Laurel was thankful for them. She felt a safety with them. The more she drank with them, the better she felt. She could complain about Saeran and it would be returned with similar tastes. She played cards and established herself as near undefeated. She could tell these men had an infatuation with her. Once, she bartered her bindings. She wore them only because she found it was more comfortable to forge that way, and they all picked on her for never allowing herself to have a woman’s body. Between their drunken celebrating and Laurel’s skill with cards, she never lost. She felt like she was teasing them, but they took their losses in stride, all anticipating the day she would lose.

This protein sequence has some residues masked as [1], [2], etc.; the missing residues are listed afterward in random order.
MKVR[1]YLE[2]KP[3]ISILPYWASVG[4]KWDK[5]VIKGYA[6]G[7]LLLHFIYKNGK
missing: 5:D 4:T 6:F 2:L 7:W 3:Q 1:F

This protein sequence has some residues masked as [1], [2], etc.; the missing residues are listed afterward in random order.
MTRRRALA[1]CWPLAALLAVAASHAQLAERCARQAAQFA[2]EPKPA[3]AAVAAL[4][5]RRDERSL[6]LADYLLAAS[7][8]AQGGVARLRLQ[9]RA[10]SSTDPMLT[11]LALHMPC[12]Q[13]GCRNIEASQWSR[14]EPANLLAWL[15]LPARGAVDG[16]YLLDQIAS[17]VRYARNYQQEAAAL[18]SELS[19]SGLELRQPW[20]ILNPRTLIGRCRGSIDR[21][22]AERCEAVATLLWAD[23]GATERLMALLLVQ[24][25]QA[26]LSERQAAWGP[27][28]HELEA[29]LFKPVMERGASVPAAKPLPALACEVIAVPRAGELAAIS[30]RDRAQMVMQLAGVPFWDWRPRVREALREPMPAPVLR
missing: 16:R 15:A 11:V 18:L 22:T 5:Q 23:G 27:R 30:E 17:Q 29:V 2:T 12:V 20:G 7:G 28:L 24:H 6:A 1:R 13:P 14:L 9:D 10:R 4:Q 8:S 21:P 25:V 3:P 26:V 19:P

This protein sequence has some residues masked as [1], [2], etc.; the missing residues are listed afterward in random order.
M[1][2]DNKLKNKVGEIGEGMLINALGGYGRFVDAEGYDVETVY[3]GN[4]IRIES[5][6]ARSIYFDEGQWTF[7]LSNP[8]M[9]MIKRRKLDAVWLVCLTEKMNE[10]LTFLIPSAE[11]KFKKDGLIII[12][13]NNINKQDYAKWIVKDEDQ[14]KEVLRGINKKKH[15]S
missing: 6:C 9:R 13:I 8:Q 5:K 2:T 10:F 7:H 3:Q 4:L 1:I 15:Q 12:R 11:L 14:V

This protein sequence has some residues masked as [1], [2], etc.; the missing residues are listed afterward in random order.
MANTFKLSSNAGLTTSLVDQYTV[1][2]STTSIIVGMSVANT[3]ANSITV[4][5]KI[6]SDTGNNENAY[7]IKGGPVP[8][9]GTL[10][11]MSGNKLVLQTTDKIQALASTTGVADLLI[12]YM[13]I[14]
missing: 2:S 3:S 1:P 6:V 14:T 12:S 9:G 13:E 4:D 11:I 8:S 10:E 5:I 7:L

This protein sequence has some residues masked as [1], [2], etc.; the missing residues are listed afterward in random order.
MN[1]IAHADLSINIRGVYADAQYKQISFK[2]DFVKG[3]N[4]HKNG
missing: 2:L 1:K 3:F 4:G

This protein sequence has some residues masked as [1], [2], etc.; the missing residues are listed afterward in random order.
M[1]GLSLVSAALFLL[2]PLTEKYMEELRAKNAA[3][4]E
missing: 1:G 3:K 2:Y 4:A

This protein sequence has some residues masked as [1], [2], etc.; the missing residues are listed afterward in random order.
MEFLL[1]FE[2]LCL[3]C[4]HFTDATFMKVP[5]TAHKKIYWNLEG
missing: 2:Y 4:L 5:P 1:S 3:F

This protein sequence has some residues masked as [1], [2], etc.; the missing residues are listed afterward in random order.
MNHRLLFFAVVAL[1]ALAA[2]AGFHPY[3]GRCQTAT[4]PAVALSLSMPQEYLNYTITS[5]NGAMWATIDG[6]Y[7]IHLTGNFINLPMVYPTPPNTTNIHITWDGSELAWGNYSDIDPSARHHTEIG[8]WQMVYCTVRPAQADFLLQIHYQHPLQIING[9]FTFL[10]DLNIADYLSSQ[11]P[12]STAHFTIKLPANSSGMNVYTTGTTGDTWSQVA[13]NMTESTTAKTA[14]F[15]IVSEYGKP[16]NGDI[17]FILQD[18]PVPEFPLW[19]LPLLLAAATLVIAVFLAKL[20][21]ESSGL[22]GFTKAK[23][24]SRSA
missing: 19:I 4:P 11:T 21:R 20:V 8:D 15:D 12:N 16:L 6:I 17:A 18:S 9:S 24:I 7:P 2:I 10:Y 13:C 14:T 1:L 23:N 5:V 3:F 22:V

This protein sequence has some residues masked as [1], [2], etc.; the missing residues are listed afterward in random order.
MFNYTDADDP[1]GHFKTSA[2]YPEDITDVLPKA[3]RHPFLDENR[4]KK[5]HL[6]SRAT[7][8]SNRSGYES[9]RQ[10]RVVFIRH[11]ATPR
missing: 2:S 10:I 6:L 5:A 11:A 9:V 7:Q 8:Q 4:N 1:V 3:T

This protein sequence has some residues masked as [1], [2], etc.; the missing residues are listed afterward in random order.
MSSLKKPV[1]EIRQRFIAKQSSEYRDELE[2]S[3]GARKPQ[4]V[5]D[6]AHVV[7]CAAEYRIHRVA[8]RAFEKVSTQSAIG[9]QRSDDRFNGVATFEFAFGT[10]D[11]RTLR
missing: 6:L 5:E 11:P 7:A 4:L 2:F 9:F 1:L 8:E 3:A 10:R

One day, Saeran came to her, sitting in the shade of the arena, barking and moaning about something. She sighed and passed off the nearest weapon she had for him. “Don’t break it so fast! You push them so hard and they admire you!” Laurel said, quickly covering her mouth and dropping her head to the ground. “I’ve spoken out of sickness, forgive me!” Saeran sneered and marched away. Her heart throbbed in her chest. She had to remember he would always remain so far above her, no matter how close to his company she got.